A few months ago, my oldest daughter turned thirteen. Having my firstborn become our first teenager seemed almost anticlimactic; an especially precocious child, Honor has always seemed far older than she is. On paper, she’s in the 7th grade, but most of her homeschooling is from high school and college textbooks. Her height (5’5?), poise, and ability to hold conversations on complex social and political subjects tend to lead most who meet her to assume she’s in her late teens. They’re usually stunned to find out that she’s just starting that journey.
Reprinted with permission from CatholicSistas.com. 
But being so emotionally mature can have its drawbacks. Last year, our youth group leader was so impressed by Honor’s emotional maturity that she skipped her into the high school group. And while Honor could handle the discussions on gay marriage and contraception (we’d had them years ago, when she’d asked about them), she wasn’t as prepared for the social dynamics of being among teenage girls. She stopped being excited about youth group, and began finding reasons to avoid it. When I pressed her, she would complain vaguely about how she “didn’t like” a lot of the kids in the group.
I talked privately to the youth group leader, who immediately knew what the problem was. “This is an age when girls are starting to discover their own feminine beauty,” she said. “They’re going from jeans and T-shirts and ponytails to caring more about their appearance. They’re starting to use makeup, fix their hair, and wearing trendier clothes.” The leader said that when our daughter would walk into the youth group meetings, she’d watched her visibly shrink into herself; she clearly felt dowdy and downright provincial compared to her female peers.
Then she said something profound. “Your daughter is smart and everyone knows that about her. But she needs to feel beautiful, too. Every pretty girl wants to be told she’s smart and every smart girl wants to be told she’s beautiful.” She advised me to take my daughter out and actively guide her into discovering her own feminine beauty. “Don’t let the culture teach her what’s beautiful; YOU show her how to feel confident and beautiful as a young lady.”
So that’s what I did.
About two months later, my daughter and I drove six hours to the “big city” of Anchorage. While there, we spent three hectic days transforming her from an athletic tomboy to a young lady. We had her eyebrows shaped. I hired a professional makeup artist to teach her how to apply cosmetics–complete with a lesson in the difference between classy and trashy makeup. We had her hair styled at a salon. We also updated her wardrobe at the mall with a few modest yet fashionable outfits. Our last stop was Nordstrom, where she picked out a lovely formal dress to wear to a Right to Life banquet with Jim Bob and Michelle Duggar as keynote speakers.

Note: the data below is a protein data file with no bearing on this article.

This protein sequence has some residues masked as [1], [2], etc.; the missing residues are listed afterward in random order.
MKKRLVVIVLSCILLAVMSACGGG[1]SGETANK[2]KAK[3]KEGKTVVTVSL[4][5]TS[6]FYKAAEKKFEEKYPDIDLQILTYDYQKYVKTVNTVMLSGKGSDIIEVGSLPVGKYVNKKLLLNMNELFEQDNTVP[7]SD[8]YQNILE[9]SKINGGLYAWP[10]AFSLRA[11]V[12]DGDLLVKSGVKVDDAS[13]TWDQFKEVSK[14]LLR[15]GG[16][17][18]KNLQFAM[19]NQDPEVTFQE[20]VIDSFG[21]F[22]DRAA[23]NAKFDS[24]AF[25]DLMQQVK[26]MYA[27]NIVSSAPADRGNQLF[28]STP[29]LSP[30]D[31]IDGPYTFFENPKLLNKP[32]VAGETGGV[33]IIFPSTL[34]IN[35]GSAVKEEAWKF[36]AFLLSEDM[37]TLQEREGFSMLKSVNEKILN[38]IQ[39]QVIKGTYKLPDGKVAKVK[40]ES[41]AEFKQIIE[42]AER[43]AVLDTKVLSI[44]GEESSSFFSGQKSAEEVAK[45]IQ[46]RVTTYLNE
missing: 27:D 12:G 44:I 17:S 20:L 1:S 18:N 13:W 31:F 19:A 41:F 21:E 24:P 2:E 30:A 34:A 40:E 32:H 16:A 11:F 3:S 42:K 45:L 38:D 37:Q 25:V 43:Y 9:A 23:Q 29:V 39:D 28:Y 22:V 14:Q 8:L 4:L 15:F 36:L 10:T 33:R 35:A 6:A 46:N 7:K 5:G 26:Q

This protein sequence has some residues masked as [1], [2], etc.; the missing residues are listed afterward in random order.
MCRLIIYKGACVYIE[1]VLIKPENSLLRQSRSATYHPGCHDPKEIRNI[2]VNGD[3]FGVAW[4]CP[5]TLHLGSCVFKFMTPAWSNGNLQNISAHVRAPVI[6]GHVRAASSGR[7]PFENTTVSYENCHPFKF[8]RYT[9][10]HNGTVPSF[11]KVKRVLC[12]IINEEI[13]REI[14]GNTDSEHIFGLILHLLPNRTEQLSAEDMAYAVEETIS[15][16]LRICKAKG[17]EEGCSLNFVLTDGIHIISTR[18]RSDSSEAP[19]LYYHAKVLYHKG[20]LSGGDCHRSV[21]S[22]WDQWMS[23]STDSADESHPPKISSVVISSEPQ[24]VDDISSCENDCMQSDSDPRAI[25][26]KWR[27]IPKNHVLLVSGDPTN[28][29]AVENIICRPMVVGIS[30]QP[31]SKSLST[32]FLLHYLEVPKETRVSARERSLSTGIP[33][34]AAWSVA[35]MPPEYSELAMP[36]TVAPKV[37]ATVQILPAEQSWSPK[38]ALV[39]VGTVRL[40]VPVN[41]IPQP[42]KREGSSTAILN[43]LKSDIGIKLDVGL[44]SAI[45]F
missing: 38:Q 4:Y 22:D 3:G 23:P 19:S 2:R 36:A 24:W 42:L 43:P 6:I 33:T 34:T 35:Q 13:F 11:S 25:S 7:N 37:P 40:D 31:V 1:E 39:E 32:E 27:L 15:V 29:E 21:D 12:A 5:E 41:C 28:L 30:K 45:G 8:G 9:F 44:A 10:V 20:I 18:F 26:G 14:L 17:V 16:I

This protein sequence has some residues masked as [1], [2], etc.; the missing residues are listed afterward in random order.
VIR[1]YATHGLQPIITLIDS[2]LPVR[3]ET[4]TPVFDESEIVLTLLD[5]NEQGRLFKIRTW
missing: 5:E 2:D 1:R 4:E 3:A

The effect on my daughter was incredible. She kept staring at herself in the mirror after we had her eyebrows shaped. “Mom, it’s like my eyes have frames now!” She smiled continuously and kept telling me how happy she was that I had planned the trip for her. We had a great time at all her “treatments,” not to mention the banquet, where both of us were giddy about seeing the Duggars in person.
There were big changes at home, too. In the two weeks since the trip, she’s requested to go back to youth group again. She put on a new outfit and a little makeup and confidently walked into the group. When I picked her up, she’d had a great time talking about her love for Jesus and was looking forward to next time. She’s joined Sea Scouts, too, a marine-based scouting group for teenagers. And it doesn’t bother her that she’s the only female among six teenage boys.
She’s smiling and laughing and holding her head up again when she’s around her peers. She’s always known she’s smart, but now she’s found her inner beauty, too. And that’s given her the ability to go into social situations with confidence. She confessed to an ironic outcome: now, she can better concentrate on the relationships and the discussions, because she’s NOT focusing on her anxiety about her appearance. She said: “Now, I don’t think about how I look at all, Mom.”
That trip was worth every penny.
My daughter knows that her physical beauty is meaningless if it’s not reflective of the goodness in her soul. She’s still mostly a sweats-and-T-shirt girl at home. But now she understands that God gave her more than just a vivacious mind; He gave her a genuine feminine loveliness that she can righteously adorn for righteous purposes. We would never fault a bride for wanting to feel beautiful on her wedding day–and aren’t we all the Bride of Christ every day of our lives?
The reality is that if we don’t guide our daughters through discovering and adorning their feminine beauty, the culture will teach them to profane it. What are YOUR ideas, dear sisters in Christ, for helping our precious daughters to recognize and foster their feminine beauty?